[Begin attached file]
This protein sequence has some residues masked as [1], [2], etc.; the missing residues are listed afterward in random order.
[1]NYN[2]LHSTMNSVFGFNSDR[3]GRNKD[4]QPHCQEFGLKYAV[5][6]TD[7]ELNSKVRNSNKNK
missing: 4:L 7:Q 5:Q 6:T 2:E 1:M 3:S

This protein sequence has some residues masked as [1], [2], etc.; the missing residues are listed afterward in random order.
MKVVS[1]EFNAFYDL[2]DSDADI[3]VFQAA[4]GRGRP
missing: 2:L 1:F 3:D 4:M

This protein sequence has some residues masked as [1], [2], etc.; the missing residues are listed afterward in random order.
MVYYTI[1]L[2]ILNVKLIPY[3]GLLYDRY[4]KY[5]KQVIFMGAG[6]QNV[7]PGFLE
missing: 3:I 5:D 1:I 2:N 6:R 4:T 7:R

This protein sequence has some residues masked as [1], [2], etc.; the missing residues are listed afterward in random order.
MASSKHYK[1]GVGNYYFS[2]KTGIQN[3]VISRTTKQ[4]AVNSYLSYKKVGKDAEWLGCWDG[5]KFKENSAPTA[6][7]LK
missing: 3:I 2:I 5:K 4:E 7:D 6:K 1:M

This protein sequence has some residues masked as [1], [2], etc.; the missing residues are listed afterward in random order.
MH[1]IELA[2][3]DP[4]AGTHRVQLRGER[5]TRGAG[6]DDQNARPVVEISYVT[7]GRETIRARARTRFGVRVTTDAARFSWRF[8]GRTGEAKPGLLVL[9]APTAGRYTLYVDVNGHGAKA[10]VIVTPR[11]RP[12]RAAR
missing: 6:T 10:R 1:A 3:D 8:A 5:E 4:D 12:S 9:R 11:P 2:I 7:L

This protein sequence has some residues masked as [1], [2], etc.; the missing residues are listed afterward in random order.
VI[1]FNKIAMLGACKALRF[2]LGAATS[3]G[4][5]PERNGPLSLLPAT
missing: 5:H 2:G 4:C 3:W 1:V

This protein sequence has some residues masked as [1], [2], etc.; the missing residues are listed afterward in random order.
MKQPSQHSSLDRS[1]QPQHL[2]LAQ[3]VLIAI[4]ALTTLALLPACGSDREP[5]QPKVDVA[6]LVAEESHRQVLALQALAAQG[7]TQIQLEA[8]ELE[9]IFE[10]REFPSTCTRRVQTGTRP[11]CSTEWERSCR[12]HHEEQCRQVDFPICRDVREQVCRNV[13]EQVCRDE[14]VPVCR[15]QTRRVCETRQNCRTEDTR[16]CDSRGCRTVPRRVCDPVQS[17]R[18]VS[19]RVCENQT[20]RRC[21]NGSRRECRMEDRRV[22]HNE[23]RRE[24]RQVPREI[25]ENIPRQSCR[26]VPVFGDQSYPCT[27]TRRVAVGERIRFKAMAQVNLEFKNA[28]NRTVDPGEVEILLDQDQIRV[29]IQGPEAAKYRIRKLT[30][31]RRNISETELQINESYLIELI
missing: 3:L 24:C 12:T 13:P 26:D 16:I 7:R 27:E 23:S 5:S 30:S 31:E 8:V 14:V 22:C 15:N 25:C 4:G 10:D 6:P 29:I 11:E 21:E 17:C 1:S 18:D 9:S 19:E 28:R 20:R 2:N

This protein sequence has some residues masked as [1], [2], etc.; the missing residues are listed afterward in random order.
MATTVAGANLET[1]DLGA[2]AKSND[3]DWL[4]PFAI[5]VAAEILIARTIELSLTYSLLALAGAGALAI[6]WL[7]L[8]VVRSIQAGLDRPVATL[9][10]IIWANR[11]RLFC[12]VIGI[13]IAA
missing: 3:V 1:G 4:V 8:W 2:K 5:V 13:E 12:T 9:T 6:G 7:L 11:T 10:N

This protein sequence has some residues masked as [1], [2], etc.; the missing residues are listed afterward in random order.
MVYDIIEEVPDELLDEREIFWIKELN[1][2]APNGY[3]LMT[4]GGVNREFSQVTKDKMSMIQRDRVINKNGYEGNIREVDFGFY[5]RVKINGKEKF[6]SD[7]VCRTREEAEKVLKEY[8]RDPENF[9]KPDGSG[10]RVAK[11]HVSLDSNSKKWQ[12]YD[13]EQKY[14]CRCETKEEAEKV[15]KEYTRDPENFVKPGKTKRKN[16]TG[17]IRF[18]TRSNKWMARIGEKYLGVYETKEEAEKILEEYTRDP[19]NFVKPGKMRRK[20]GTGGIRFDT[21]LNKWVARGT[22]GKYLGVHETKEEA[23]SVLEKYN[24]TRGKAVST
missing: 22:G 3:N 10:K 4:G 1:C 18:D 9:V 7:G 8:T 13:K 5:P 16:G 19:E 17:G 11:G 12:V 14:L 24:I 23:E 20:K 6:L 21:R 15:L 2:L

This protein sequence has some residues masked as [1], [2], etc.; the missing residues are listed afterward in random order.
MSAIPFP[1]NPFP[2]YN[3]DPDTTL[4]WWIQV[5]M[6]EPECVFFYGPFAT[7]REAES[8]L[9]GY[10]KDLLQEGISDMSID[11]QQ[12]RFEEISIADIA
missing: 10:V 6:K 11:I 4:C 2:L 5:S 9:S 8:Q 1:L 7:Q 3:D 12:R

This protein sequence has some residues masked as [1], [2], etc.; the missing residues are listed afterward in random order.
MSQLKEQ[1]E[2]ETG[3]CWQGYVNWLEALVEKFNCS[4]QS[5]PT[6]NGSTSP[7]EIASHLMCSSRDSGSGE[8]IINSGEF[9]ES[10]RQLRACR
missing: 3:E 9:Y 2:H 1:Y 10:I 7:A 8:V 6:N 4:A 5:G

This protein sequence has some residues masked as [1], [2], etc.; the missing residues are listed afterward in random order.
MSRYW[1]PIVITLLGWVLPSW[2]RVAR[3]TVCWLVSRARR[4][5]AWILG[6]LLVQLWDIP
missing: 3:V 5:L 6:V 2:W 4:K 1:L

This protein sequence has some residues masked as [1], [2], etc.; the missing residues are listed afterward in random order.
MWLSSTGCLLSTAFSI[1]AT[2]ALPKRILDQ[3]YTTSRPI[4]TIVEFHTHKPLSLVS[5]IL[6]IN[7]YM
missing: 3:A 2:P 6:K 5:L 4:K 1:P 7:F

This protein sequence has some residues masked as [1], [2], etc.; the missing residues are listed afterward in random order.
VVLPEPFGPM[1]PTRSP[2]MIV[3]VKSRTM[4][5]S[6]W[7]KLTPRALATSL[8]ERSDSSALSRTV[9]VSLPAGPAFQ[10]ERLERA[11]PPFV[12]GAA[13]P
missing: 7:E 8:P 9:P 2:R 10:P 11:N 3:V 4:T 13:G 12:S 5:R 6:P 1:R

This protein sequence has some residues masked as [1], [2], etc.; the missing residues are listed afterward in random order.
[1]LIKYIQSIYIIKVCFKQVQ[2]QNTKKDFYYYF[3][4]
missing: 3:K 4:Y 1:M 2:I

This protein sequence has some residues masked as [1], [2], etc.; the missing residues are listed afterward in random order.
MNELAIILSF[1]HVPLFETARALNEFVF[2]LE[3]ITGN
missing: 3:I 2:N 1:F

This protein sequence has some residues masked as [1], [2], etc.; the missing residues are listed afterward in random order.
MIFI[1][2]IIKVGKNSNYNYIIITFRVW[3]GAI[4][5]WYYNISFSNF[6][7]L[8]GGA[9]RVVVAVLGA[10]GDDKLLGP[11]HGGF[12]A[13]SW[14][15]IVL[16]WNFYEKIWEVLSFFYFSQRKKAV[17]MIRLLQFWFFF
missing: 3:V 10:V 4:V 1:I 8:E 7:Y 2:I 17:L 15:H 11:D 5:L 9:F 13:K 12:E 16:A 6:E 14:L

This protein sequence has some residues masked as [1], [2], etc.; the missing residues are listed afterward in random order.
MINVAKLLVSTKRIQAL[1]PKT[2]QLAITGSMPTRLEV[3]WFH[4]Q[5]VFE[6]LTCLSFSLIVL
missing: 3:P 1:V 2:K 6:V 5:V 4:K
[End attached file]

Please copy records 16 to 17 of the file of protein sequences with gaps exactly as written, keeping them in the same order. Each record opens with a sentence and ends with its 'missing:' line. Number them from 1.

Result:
This protein sequence has some residues masked as [1], [2], etc.; the missing residues are listed afterward in random order.
MNELAIILSF[1]HVPLFETARALNEFVF[2]LE[3]ITGN
missing: 3:I 2:N 1:F

This protein sequence has some residues masked as [1], [2], etc.; the missing residues are listed afterward in random order.
MIFI[1][2]IIKVGKNSNYNYIIITFRVW[3]GAI[4][5]WYYNISFSNF[6][7]L[8]GGA[9]RVVVAVLGA[10]GDDKLLGP[11]HGGF[12]A[13]SW[14][15]IVL[16]WNFYEKIWEVLSFFYFSQRKKAV[17]MIRLLQFWFFF
missing: 3:V 10:V 4:V 1:I 8:E 7:Y 2:I 17:L 15:H 11:D 5:L 9:F 13:K 12:E 16:A 6:E 14:L